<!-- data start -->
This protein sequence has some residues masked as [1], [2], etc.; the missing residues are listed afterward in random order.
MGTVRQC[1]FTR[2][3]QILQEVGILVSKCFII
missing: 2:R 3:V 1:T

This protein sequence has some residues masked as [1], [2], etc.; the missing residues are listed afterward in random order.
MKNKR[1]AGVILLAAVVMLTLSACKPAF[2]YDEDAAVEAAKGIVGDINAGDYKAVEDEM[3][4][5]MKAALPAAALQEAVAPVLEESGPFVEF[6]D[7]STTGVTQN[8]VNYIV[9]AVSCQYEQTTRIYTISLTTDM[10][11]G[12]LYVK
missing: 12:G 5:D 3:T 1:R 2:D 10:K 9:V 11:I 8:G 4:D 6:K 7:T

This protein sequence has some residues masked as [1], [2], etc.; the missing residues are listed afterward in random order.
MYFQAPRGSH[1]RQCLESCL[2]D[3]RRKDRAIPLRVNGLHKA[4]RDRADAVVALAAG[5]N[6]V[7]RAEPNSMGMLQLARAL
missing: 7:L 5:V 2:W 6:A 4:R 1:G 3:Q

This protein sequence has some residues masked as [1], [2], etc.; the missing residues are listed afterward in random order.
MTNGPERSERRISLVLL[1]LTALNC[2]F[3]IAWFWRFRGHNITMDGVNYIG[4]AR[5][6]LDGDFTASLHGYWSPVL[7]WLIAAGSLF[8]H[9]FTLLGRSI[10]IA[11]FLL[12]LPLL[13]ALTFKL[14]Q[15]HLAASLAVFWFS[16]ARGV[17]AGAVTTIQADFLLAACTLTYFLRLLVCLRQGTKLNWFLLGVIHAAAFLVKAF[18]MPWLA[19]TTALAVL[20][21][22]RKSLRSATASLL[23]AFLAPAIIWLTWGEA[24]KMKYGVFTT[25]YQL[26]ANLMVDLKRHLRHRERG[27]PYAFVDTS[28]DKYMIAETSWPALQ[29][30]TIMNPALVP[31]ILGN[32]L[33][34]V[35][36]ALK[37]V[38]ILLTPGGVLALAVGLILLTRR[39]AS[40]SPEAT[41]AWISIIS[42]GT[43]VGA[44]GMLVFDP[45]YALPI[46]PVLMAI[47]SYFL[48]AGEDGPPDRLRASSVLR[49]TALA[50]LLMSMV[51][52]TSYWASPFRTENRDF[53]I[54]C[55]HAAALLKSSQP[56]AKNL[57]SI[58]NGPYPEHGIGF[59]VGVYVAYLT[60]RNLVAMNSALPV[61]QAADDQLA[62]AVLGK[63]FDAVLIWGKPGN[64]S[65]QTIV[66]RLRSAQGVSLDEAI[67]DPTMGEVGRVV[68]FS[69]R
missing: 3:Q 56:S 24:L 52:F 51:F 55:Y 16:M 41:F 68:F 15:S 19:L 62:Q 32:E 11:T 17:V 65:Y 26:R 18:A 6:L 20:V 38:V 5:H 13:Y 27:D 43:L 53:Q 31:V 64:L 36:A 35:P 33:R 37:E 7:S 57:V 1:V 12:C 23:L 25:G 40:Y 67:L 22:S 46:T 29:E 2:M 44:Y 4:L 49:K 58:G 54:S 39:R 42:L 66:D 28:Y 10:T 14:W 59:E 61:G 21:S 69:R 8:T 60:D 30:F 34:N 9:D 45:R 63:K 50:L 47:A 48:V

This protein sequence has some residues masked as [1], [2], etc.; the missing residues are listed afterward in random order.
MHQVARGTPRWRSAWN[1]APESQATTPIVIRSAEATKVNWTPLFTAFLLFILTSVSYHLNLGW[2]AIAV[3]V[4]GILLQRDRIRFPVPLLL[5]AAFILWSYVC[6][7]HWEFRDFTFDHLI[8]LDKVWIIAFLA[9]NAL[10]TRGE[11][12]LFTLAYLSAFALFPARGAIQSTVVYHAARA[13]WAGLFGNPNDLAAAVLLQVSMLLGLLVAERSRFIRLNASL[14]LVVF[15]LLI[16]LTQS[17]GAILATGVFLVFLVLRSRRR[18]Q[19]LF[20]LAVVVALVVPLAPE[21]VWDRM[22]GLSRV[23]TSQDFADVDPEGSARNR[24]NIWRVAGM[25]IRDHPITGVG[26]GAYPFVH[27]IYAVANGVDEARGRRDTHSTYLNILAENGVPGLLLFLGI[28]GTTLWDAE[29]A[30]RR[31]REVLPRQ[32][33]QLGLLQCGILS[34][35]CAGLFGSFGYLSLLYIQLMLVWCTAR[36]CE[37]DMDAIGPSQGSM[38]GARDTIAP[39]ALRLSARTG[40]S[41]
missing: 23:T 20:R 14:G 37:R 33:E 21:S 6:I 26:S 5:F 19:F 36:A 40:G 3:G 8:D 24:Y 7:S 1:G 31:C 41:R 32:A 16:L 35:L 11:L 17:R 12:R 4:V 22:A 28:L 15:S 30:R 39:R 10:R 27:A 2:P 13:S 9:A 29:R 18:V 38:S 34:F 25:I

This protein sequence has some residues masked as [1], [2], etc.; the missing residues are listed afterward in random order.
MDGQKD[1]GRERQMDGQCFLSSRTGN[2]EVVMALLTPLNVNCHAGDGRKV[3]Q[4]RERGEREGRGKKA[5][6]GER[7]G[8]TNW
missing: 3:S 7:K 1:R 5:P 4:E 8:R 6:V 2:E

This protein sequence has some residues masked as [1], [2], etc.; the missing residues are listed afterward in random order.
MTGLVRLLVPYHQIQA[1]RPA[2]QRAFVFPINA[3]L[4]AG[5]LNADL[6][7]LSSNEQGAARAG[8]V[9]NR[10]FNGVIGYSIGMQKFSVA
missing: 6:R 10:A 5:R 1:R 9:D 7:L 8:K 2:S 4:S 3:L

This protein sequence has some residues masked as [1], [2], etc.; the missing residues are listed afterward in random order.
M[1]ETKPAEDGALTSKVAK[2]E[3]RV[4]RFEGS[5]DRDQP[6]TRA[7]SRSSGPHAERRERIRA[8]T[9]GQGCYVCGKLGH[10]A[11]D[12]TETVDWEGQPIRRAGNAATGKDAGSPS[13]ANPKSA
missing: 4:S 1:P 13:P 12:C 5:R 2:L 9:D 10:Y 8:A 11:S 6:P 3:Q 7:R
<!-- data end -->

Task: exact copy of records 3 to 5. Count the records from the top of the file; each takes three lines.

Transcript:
This protein sequence has some residues masked as [1], [2], etc.; the missing residues are listed afterward in random order.
MYFQAPRGSH[1]RQCLESCL[2]D[3]RRKDRAIPLRVNGLHKA[4]RDRADAVVALAAG[5]N[6]V[7]RAEPNSMGMLQLARAL
missing: 7:L 5:V 2:W 6:A 4:R 1:G 3:Q

This protein sequence has some residues masked as [1], [2], etc.; the missing residues are listed afterward in random order.
MTNGPERSERRISLVLL[1]LTALNC[2]F[3]IAWFWRFRGHNITMDGVNYIG[4]AR[5][6]LDGDFTASLHGYWSPVL[7]WLIAAGSLF[8]H[9]FTLLGRSI[10]IA[11]FLL[12]LPLL[13]ALTFKL[14]Q[15]HLAASLAVFWFS[16]ARGV[17]AGAVTTIQADFLLAACTLTYFLRLLVCLRQGTKLNWFLLGVIHAAAFLVKAF[18]MPWLA[19]TTALAVL[20][21][22]RKSLRSATASLL[23]AFLAPAIIWLTWGEA[24]KMKYGVFTT[25]YQL[26]ANLMVDLKRHLRHRERG[27]PYAFVDTS[28]DKYMIAETSWPALQ[29][30]TIMNPALVP[31]ILGN[32]L[33][34]V[35][36]ALK[37]V[38]ILLTPGGVLALAVGLILLTRR[39]AS[40]SPEAT[41]AWISIIS[42]GT[43]VGA[44]GMLVFDP[45]YALPI[46]PVLMAI[47]SYFL[48]AGEDGPPDRLRASSVLR[49]TALA[50]LLMSMV[51][52]TSYWASPFRTENRDF[53]I[54]C[55]HAAALLKSSQP[56]AKNL[57]SI[58]NGPYPEHGIGF[59]VGVYVAYLT[60]RNLVAMNSALPV[61]QAADDQLA[62]AVLGK[63]FDAVLIWGKPGN[64]S[65]QTIV[66]RLRSAQGVSLDEAI[67]DPTMGEVGRVV[68]FS[69]R
missing: 3:Q 56:S 24:L 52:F 51:F 55:Y 16:M 41:F 68:F 15:S 19:L 62:Q 32:E 11:T 17:V 65:Y 26:R 18:A 6:L 20:V 38:V 5:H 13:Y 27:D 43:L 53:Q 31:V 64:L 36:A 35:P 33:R 37:E 7:S 57:V 1:V 12:C 23:L 25:G 40:Y 67:L 22:S 46:T 29:E 2:M 44:Y 4:L 49:K 58:G 54:S 39:R 42:L 66:D 28:Y 10:T 14:W 59:E 61:G 21:S 69:R 8:T 60:D 30:F 34:N 9:D 45:R 63:K 50:L 47:A 48:V

This protein sequence has some residues masked as [1], [2], etc.; the missing residues are listed afterward in random order.
MHQVARGTPRWRSAWN[1]APESQATTPIVIRSAEATKVNWTPLFTAFLLFILTSVSYHLNLGW[2]AIAV[3]V[4]GILLQRDRIRFPVPLLL[5]AAFILWSYVC[6][7]HWEFRDFTFDHLI[8]LDKVWIIAFLA[9]NAL[10]TRGE[11][12]LFTLAYLSAFALFPARGAIQSTVVYHAARA[13]WAGLFGNPNDLAAAVLLQVSMLLGLLVAERSRFIRLNASL[14]LVVF[15]LLI[16]LTQS[17]GAILATGVFLVFLVLRSRRR[18]Q[19]LF[20]LAVVVALVVPLAPE[21]VWDRM[22]GLSRV[23]TSQDFADVDPEGSARNR[24]NIWRVAGM[25]IRDHPITGVG[26]GAYPFVH[27]IYAVANGVDEARGRRDTHSTYLNILAENGVPGLLLFLGI[28]GTTLWDAE[29]A[30]RR[31]REVLPRQ[32][33]QLGLLQCGILS[34][35]CAGLFGSFGYLSLLYIQLMLVWCTAR[36]CE[37]DMDAIGPSQGSM[38]GARDTIAP[39]ALRLSARTG[40]S[41]
missing: 23:T 20:R 14:G 37:R 33:E 21:S 6:I 26:S 5:F 19:F 36:A 40:G 3:G 8:D 24:Y 7:S 1:G 31:C 41:R 32:A 16:L 35:L 11:L 17:R 12:R 4:V 22:A 28:L 15:S 30:R 39:R 10:R 27:A 2:P 13:S 9:A 29:R 18:V 38:S 34:F 25:I